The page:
You Hired Us For A Reason. Let Us Do Our job!

You went through the process of carefully vetting your attorney and you hired us for a reason—to guide you through the legal process of divorce, and to provide you with the knowledge and power to make decisions that are best for you. Listen to us! We have particular insight, not just in the laws of the state of Connecticut, but also into the background of the Judges, court system and opposing counsel. While you may not always want to take our advice, at least make sure you understand it, before rejecting it. In the end, know that the decision will be yours, as the client.

At Broder & Orland LLC, we are sensitive to the unique facts of every case. We encourage the inclusion and participation of different support systems for our clients and will often create a team approach, along with therapists and financial professionals, in order to best achieve a positive resolution for our client.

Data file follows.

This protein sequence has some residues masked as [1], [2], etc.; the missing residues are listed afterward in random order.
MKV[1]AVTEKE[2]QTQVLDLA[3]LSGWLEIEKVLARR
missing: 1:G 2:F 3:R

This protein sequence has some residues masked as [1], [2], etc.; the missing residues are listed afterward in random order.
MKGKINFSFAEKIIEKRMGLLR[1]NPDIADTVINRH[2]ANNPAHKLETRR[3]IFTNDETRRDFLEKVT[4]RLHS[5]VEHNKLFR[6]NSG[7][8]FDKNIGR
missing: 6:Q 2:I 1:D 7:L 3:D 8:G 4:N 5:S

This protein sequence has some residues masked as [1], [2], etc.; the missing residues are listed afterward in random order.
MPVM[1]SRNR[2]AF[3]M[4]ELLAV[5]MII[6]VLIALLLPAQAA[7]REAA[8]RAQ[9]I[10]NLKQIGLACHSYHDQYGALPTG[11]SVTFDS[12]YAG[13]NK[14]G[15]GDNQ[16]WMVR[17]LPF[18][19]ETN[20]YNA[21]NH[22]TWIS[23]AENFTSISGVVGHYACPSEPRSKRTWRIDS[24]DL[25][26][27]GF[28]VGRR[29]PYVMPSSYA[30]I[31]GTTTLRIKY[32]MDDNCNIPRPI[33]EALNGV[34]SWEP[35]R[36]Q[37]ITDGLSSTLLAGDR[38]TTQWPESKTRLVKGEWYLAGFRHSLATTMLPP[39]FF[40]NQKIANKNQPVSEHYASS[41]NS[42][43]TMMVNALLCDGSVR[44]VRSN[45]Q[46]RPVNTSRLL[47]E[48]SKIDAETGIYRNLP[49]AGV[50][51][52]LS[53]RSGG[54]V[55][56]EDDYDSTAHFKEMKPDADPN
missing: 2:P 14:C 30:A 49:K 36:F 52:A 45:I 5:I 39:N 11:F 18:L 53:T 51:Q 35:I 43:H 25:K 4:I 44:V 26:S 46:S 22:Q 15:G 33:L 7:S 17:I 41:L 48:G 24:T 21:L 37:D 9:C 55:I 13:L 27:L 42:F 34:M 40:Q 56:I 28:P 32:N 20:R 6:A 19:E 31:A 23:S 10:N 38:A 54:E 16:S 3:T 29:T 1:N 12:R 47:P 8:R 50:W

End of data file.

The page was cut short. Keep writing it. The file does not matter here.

Should a Financial Forensic Evaluator be Retained in My Divorce Case ?

This Week’s Blog by Carole T. Orland

Should a Financial Forensic Evaluator be Retained in My Divorce Case ?

What is a financial forensic evaluator?

A financial forensic evaluator is typically an individual with certain certifications and qualifications who is educated and trained to analyze financial information in your divorce case. This may include, for example, an analysis of income, or valuation of various assets such as privately held businesses, equity awards, private equity and hedge fund interests, and other alternative investments.

When should a financial forensic evaluator become involved in my divorce case?